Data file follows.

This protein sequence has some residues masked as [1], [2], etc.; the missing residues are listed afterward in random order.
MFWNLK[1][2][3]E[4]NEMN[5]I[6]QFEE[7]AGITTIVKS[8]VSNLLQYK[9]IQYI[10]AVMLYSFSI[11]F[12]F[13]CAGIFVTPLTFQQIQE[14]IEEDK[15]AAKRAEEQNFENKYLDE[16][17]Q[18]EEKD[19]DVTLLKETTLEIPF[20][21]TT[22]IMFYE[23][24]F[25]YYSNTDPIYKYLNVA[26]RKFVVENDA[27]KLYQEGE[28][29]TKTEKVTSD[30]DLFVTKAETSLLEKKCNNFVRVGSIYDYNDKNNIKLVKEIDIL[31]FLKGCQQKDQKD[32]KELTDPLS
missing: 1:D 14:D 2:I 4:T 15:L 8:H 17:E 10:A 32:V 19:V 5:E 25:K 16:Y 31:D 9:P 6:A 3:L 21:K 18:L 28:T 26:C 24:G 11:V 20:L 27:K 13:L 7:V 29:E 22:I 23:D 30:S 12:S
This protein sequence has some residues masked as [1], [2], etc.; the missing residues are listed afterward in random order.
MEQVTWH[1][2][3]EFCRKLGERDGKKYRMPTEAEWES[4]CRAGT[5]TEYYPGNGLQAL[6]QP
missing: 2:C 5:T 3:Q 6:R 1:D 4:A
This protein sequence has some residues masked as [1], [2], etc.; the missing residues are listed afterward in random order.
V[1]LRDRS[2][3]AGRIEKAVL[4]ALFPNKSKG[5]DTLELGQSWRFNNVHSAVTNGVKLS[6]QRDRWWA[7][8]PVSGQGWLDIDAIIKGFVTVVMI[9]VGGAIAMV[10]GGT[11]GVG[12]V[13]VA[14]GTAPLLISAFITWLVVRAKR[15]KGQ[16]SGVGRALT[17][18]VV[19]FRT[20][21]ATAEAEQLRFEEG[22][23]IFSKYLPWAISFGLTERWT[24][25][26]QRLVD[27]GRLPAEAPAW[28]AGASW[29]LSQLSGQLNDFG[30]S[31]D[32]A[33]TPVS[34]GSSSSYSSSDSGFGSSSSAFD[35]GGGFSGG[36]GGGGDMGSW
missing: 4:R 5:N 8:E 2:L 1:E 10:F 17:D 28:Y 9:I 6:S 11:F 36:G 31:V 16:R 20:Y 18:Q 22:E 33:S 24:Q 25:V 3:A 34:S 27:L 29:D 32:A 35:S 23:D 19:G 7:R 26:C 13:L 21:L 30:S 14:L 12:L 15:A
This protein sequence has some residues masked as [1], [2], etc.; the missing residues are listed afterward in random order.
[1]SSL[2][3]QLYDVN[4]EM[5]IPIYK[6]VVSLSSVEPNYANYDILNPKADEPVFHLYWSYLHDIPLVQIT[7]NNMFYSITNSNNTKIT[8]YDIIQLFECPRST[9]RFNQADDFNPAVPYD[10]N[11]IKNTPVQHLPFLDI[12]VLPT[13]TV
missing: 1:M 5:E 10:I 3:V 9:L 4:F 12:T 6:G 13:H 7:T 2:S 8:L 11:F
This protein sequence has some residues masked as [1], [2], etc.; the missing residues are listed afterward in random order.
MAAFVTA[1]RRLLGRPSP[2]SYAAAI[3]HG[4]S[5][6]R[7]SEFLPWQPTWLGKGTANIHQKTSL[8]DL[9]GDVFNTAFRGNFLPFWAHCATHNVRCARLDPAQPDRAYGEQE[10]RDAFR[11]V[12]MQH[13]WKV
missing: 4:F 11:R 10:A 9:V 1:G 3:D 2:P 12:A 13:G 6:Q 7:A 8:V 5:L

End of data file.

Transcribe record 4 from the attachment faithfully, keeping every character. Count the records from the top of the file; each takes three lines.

This protein sequence has some residues masked as [1], [2], etc.; the missing residues are listed afterward in random order.
[1]SSL[2][3]QLYDVN[4]EM[5]IPIYK[6]VVSLSSVEPNYANYDILNPKADEPVFHLYWSYLHDIPLVQIT[7]NNMFYSITNSNNTKIT[8]YDIIQLFECPRST[9]RFNQADDFNPAVPYD[10]N[11]IKNTPVQHLPFLDI[12]VLPT[13]TV
missing: 1:M 5:E 10:I 3:V 9:L 4:F 12:T 6:G 13:H 7:T 2:S 8:L 11:F